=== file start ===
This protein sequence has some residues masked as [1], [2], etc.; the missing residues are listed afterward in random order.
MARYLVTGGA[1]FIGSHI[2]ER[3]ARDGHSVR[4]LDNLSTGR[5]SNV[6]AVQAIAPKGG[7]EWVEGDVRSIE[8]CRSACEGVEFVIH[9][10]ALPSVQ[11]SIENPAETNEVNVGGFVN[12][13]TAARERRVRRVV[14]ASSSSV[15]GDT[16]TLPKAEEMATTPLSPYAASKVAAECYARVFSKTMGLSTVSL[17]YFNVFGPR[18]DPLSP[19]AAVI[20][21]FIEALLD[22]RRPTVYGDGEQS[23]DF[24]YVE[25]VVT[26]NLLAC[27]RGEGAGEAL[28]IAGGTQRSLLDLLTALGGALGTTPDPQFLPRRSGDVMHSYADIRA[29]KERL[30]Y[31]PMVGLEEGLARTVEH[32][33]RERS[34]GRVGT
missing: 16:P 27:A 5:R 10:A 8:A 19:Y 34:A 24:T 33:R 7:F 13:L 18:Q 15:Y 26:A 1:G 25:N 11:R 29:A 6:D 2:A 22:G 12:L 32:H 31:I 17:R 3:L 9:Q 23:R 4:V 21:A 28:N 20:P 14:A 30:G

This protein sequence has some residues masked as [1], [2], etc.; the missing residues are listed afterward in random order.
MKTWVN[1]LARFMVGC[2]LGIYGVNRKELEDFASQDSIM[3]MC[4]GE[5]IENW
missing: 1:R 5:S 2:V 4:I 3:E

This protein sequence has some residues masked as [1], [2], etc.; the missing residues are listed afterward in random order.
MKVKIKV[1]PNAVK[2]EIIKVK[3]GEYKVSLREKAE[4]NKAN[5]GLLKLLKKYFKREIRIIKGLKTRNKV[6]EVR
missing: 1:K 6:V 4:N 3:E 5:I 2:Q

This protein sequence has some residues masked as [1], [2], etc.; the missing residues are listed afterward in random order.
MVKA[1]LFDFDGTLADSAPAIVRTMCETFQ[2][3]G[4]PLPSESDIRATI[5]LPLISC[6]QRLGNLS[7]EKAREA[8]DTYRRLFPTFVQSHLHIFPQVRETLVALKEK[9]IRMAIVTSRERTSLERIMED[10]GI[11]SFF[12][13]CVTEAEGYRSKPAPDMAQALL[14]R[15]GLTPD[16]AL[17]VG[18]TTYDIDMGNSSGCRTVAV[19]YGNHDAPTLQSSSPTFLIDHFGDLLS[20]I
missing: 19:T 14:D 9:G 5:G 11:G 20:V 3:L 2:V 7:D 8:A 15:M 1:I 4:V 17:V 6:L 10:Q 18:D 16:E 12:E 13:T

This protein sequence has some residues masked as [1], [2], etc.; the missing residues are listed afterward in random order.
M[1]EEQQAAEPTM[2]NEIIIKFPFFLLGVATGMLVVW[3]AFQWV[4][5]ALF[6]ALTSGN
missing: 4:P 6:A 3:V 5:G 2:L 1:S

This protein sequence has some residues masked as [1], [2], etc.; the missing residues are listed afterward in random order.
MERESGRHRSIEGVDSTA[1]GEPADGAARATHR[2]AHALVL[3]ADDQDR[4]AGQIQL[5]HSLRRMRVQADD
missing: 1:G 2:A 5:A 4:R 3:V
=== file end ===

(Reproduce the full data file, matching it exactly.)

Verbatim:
This protein sequence has some residues masked as [1], [2], etc.; the missing residues are listed afterward in random order.
MARYLVTGGA[1]FIGSHI[2]ER[3]ARDGHSVR[4]LDNLSTGR[5]SNV[6]AVQAIAPKGG[7]EWVEGDVRSIE[8]CRSACEGVEFVIH[9][10]ALPSVQ[11]SIENPAETNEVNVGGFVN[12][13]TAARERRVRRVV[14]ASSSSV[15]GDT[16]TLPKAEEMATTPLSPYAASKVAAECYARVFSKTMGLSTVSL[17]YFNVFGPR[18]DPLSP[19]AAVI[20][21]FIEALLD[22]RRPTVYGDGEQS[23]DF[24]YVE[25]VVT[26]NLLAC[27]RGEGAGEAL[28]IAGGTQRSLLDLLTALGGALGTTPDPQFLPRRSGDVMHSYADIRA[29]KERL[30]Y[31]PMVGLEEGLARTVEH[32][33]RERS[34]GRVGT
missing: 16:P 27:A 5:R 10:A 8:A 19:Y 34:A 24:T 33:R 7:F 13:L 18:Q 15:Y 26:A 1:G 25:N 11:R 29:A 6:D 2:A 22:G 12:L 32:H 31:I 17:R 3:L 9:Q 23:R 4:V 21:A 28:N 20:P 14:A 30:G

This protein sequence has some residues masked as [1], [2], etc.; the missing residues are listed afterward in random order.
MKTWVN[1]LARFMVGC[2]LGIYGVNRKELEDFASQDSIM[3]MC[4]GE[5]IENW
missing: 1:R 5:S 2:V 4:I 3:E

This protein sequence has some residues masked as [1], [2], etc.; the missing residues are listed afterward in random order.
MKVKIKV[1]PNAVK[2]EIIKVK[3]GEYKVSLREKAE[4]NKAN[5]GLLKLLKKYFKREIRIIKGLKTRNKV[6]EVR
missing: 1:K 6:V 4:N 3:E 5:I 2:Q

This protein sequence has some residues masked as [1], [2], etc.; the missing residues are listed afterward in random order.
MVKA[1]LFDFDGTLADSAPAIVRTMCETFQ[2][3]G[4]PLPSESDIRATI[5]LPLISC[6]QRLGNLS[7]EKAREA[8]DTYRRLFPTFVQSHLHIFPQVRETLVALKEK[9]IRMAIVTSRERTSLERIMED[10]GI[11]SFF[12][13]CVTEAEGYRSKPAPDMAQALL[14]R[15]GLTPD[16]AL[17]VG[18]TTYDIDMGNSSGCRTVAV[19]YGNHDAPTLQSSSPTFLIDHFGDLLS[20]I
missing: 19:T 14:D 9:G 5:G 11:G 20:V 3:L 2:V 7:D 8:A 15:M 1:I 4:V 17:V 6:L 10:Q 18:D 16:E 12:E 13:T

This protein sequence has some residues masked as [1], [2], etc.; the missing residues are listed afterward in random order.
M[1]EEQQAAEPTM[2]NEIIIKFPFFLLGVATGMLVVW[3]AFQWV[4][5]ALF[6]ALTSGN
missing: 4:P 6:A 3:V 5:G 2:L 1:S

This protein sequence has some residues masked as [1], [2], etc.; the missing residues are listed afterward in random order.
MERESGRHRSIEGVDSTA[1]GEPADGAARATHR[2]AHALVL[3]ADDQDR[4]AGQIQL[5]HSLRRMRVQADD
missing: 1:G 2:A 5:A 4:R 3:V